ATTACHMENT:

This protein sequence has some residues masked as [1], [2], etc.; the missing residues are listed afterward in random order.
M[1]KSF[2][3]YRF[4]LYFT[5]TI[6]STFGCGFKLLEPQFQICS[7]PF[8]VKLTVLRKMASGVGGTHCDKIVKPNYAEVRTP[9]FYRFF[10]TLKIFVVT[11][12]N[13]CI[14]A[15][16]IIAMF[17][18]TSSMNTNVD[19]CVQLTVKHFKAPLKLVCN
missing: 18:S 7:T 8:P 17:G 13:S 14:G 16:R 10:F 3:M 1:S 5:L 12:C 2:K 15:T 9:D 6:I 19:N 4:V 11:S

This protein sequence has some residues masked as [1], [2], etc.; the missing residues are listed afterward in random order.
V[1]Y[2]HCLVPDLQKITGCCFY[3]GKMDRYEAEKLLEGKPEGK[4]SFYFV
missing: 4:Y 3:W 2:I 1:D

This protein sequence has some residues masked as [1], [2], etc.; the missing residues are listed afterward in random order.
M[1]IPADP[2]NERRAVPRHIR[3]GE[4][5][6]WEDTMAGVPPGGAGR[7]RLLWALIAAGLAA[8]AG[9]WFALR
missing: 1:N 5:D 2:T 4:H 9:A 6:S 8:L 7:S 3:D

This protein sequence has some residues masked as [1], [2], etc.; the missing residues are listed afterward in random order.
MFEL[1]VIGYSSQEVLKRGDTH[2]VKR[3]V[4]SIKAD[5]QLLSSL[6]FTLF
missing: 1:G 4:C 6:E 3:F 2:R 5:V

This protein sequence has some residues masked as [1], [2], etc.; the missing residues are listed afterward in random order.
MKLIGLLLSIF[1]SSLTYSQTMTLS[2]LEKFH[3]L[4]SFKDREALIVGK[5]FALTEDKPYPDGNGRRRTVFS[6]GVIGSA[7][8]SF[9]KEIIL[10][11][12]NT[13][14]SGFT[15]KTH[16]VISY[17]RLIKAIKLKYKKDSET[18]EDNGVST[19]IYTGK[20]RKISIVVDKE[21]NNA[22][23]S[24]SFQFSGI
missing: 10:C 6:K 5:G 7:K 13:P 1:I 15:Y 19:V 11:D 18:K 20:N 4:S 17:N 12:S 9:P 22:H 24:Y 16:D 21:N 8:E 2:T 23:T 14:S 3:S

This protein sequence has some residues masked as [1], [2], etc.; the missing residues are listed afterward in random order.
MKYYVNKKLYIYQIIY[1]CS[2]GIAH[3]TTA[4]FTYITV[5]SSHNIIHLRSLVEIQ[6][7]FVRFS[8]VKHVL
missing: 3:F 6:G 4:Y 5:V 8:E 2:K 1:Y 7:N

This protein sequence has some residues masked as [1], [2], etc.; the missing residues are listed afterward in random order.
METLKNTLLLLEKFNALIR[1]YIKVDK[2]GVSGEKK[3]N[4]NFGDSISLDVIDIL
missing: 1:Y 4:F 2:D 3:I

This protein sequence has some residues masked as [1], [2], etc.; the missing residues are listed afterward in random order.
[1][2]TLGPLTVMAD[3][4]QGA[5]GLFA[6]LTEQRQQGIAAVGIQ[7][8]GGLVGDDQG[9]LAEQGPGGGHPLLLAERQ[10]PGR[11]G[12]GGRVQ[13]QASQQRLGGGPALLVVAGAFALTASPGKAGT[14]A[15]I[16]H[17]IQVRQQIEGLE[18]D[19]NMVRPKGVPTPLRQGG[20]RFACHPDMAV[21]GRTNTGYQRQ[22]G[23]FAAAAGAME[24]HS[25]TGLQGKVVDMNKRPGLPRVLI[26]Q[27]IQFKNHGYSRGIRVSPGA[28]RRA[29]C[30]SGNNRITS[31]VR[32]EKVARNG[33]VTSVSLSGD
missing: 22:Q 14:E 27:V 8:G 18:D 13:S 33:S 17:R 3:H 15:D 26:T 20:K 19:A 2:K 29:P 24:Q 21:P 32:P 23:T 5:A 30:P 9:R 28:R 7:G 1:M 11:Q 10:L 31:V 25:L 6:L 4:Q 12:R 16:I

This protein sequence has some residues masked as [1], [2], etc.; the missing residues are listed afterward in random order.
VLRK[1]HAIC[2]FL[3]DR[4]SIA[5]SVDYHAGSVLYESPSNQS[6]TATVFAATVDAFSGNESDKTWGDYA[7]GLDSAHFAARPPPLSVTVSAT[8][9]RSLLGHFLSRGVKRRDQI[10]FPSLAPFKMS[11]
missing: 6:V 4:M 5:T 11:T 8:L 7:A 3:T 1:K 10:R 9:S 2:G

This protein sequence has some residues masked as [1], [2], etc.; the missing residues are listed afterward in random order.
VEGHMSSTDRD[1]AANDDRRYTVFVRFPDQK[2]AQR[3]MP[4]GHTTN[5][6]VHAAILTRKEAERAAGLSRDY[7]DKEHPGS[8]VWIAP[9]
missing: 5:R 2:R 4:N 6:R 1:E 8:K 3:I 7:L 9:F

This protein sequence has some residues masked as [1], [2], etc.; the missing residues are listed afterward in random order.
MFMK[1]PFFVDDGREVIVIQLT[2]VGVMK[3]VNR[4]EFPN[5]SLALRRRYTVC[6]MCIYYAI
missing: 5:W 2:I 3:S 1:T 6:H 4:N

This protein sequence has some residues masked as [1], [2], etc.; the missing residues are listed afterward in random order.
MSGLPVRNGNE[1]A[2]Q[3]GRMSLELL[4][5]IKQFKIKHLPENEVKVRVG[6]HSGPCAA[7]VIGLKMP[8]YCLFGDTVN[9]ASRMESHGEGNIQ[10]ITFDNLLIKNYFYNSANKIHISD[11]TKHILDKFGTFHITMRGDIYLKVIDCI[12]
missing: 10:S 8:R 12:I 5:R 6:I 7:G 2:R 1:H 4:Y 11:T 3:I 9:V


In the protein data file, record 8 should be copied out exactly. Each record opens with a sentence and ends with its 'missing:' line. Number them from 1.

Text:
This protein sequence has some residues masked as [1], [2], etc.; the missing residues are listed afterward in random order.
[1][2]TLGPLTVMAD[3][4]QGA[5]GLFA[6]LTEQRQQGIAAVGIQ[7][8]GGLVGDDQG[9]LAEQGPGGGHPLLLAERQ[10]PGR[11]G[12]GGRVQ[13]QASQQRLGGGPALLVVAGAFALTASPGKAGT[14]A[15]I[16]H[17]IQVRQQIEGLE[18]D[19]NMVRPKGVPTPLRQGG[20]RFACHPDMAV[21]GRTNTGYQRQ[22]G[23]FAAAAGAME[24]HS[25]TGLQGKVVDMNKRPGLPRVLI[26]Q[27]IQFKNHGYSRGIRVSPGA[28]RRA[29]C[30]SGNNRITS[31]VR[32]EKVARNG[33]VTSVSLSGD
missing: 22:Q 14:E 27:V 8:G 18:D 13:S 33:S 17:R 3:H 15:D 26:T 20:K 19:A 2:K 29:P 24:Q 21:P 32:P 23:T 5:A 30:P 9:R 28:R 7:G 1:M 11:Q 10:L 31:V 25:L 6:L 4:Q 12:R 16:I